2. Eczema: much more common in young people with fair skin. The treatment for this is to hold off on makeup and any manipulation of the lower lid for a few weeks and try some topical anti inflammatory creams. If you have allergies those should be treated also.  A dermatologist is the best person to see for this. We have a multidisciplinary clinic with myself, a plastic surgeon, and my partner, a dermatologist which I think is ideal!

3. Fluid accumulation and/or redundant skin. Could be possible in young patients but would need a good facial analysis and exam to determine. A low salt diet (< 1000mg/day) and a warm compress can help.  I would consider treating with filler/fat transfer, lower lid fractional ablative laser and/or lower lid blepharoplasty.

4. Descent of midface cheek pad. This then causes the nasojugular ligament to become more prominent creating a demarcation and separation of the eye from the cheek subunit. Treated with mid face lift and fat transfer.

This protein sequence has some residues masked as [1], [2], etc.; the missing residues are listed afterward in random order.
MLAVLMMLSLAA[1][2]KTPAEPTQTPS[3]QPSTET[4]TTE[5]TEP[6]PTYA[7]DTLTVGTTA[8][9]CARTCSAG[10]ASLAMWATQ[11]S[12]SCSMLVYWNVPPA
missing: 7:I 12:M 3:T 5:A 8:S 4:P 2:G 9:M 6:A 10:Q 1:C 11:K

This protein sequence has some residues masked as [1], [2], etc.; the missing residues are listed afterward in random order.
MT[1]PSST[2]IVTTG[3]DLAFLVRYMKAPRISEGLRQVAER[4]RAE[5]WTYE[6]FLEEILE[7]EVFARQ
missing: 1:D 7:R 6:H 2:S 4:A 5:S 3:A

It is all about the balance of this transition from the orbit to the cheek. There are many ways to treat this and they vary by the underlying cause. I recommend seeing a surgeon who also does a lot of these treatments. This can make a big difference as most people have a combination of the above that lead to the issue.

Hope this helps.

Best of luck,


Benjamin Caughlin, MD
Chicago Facial Plastic Surgeon
5.0 out of 5 stars 13 reviews

Eye bags

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What you  have in the cheek area  are what we call "festoons".

Theses are extremely difficult to fix completely with fillers and even surgery.

Cortisone, as you have learned will not fix the problem.

We can fill gently under the eye area to help camouflage the under bag hollow area.

This has to be done slowly over several visits so as not to increase the area of swelling. The trick to making it look good is to under correct.

Cynthia Stolovitz, MD
Montreal Physician

These answers are for educational purposes and should not be relied upon as a substitute for medical advice you may receive from your physician. If you have a medical emergency, please call 911. These answers do not constitute or initiate a patient/doctor relationship.